OR WAIT null SECS
A program was formulated to help educate public opinion leaders on the fundamentals of unconventional natural gas and oil extraction, to convey the current state of research on the topic, and to disseminate and discuss prospective regulations that have been formulated over the past two to three years.
I am writing this blog installment on a return flight from Bogota, Colombia, back to Texas (and through Miami). Yesterday, I participated in a forum, “Questions and Answers on Fracking,” hosted jointly by the Colombian government, oil and gas industry, and national media. The goal was to further a national conversation regarding the plan for Colombia to proceed with extraction of unconventional natural resources. A program was formulated to help educate public opinion leaders on the fundamentals of unconventional natural gas and oil extraction, to convey the current state of research on the topic, and to disseminate and discuss prospective regulations that have been formulated over the past two to three years. I was asked to provide presentations over our work on groundwater quality in the Barnett Shale of north Texas (1). I was accompanied by other international researchers, all of whom who had visited Colombia previously to help them draft prospective regulations. I had not been to Colombia previously. Our group included Prof. Mark Zoback, a Standard University geophysicist and member of the National Academy of Engineering; Dr. Frederic Schneider, Exploration Project Director and Petroleum System Expert for BeicipFranlab in France; Mr. David Yoxtheimer, a Pennylvania State University hydrogeologist and Extension Associate of the Marcellus Center for Outreach and Research; and Mr. David Neslin, Partner for Davis, Graham & Stubbs, LLP and Expert in Environmental and Energy Law. Prof. Rob Jackson, another Stanford University geologist, joined us through video conference, and a couple of presenters from Colombia also shared their views.
As an analytical chemist, I was somewhat of a fish out of water in the forum. I discussed our development of new analytical methods and their application to a variety of groundwater projects in Texas. Beyond that, the forum focused more directly on the nuts and bolts of unconventional exploration operations. I found the forum to be extremely educational - I learned a great deal about some topics that I previously knew were important, but could not speak about in great detail. Given that I heard many of the presentations more than once (they were given as part of a larger initial forum and then later in condensed versions for media reporters), I feel much more comfortable discussing some of the broader issues associated with unconventional oil and gas extraction, and I thought it might be of interest to share some of them here with you.
I think the first point to make clear, because it is a large misconception, is that the process of hydraulic fracturing does not affect groundwater quality. The depths of aquifers may range 100–1000 ft below the surface. Hydraulic stimulation is carried out to fracture low permeability rocks approximately 7000–10,000 ft below the surface. Out of more than 1,000,000 instances of hydraulic stimulation, there has never been a case where fluids have migrated through the rock bed into the aquifer, as long as these relative distances were maintained. Hydraulic fracturing is needed to release natural gas and oil that has been stored in source rock for millions of years. Even when fractures are opened, which might in some instances extend vertically as much as 500 ft, there are no pathways for fluids to travel through the remaining several thousand feet of rock stratus to reach the aquifer.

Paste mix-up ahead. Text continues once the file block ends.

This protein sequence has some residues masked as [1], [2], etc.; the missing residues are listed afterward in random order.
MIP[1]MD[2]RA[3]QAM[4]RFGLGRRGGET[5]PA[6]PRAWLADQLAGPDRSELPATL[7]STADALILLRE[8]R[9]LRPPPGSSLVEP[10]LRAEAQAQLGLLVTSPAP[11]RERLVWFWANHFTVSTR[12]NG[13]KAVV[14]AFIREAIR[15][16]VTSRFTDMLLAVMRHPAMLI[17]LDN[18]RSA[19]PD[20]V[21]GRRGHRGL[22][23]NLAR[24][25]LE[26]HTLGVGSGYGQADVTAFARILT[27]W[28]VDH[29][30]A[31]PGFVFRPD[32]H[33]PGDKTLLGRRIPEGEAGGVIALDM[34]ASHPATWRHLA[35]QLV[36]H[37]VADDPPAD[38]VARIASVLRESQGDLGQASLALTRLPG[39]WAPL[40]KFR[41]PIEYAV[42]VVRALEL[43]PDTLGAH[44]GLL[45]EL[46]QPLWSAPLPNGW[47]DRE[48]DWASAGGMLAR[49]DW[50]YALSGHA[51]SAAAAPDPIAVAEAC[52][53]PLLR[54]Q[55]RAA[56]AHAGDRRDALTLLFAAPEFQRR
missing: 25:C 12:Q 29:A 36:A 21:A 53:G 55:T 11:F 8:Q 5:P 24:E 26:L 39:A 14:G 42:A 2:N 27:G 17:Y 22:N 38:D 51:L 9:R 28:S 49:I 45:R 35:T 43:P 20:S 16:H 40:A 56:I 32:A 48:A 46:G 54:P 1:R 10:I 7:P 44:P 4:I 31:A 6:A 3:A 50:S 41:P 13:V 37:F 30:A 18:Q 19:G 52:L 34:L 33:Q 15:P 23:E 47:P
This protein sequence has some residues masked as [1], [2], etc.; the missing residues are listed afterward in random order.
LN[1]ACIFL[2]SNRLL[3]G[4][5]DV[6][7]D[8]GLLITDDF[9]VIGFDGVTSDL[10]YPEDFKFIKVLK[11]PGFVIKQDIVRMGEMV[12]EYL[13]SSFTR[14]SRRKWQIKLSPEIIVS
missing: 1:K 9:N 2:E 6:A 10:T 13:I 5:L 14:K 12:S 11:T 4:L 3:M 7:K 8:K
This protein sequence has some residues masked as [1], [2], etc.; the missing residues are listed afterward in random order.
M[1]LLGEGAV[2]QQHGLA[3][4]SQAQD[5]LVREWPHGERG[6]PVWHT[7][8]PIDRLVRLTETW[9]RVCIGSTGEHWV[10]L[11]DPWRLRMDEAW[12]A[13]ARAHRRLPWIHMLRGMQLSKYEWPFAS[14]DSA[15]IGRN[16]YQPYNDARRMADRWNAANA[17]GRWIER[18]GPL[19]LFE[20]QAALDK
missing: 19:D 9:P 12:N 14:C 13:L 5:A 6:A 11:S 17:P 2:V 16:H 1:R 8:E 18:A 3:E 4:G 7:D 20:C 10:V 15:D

The biggest risks are actually associated with other components of the process, specifically well casing and handling of wastewater. When a well is drilled, it is supposed to be cased using steel and cement to a sufficient depth, so that hydraulic fracturing fluids or oil/gases cannot escape into the surroundings. In fact, there can even be pockets of gases at intermediate depths - not associated with the target shale - that could leak into aquifers in proximity to poorly cased wells. This is potentially a problem that could be attributed for problems of methane-contaminated water in Parker County, Texas, but more work is needed to assess that particular case (2). If a well has been appropriately cased, then handling and containment of wastewater becomes the next major concern. During the hydraulic fracturing process, “flowback water” is generated. This is a mixture of the hydraulic fracturing fluid (~90% water, 9.5% sand, and 0.5% chemical additives) and natural brines present in the deep shale formation. After well stimulation, during production, “produced water” is generated. This liquid will have properties similar to the flowback water, but can also contain significant amounts of hydrocarbons. Of the approximately 3–5 million gallons of fluid that is pumped into the well for hydraulic stimulation, about 15–25% will return to the surface as waste water. Salinity in these mixtures can exceed that for ocean water, and total dissolved solids (TDS) can be as high as 100,000 ppm. This waste must be either carefully disposed (underground injection is the norm in Texas) or treated (recycling and treatment is the norm in Pennsylvania). As one might expect, the choice is driven by cost and regulation. Improper handling of flowback or produced water could result in spills that allow chemicals to enter into surface water and groundwater supplies. Thus, well casing and wastewater handling are two aspects of the unconventional gas and oil extraction process that are of far more concern with respect to environmental contamination than the process of hydraulic fracturing itself.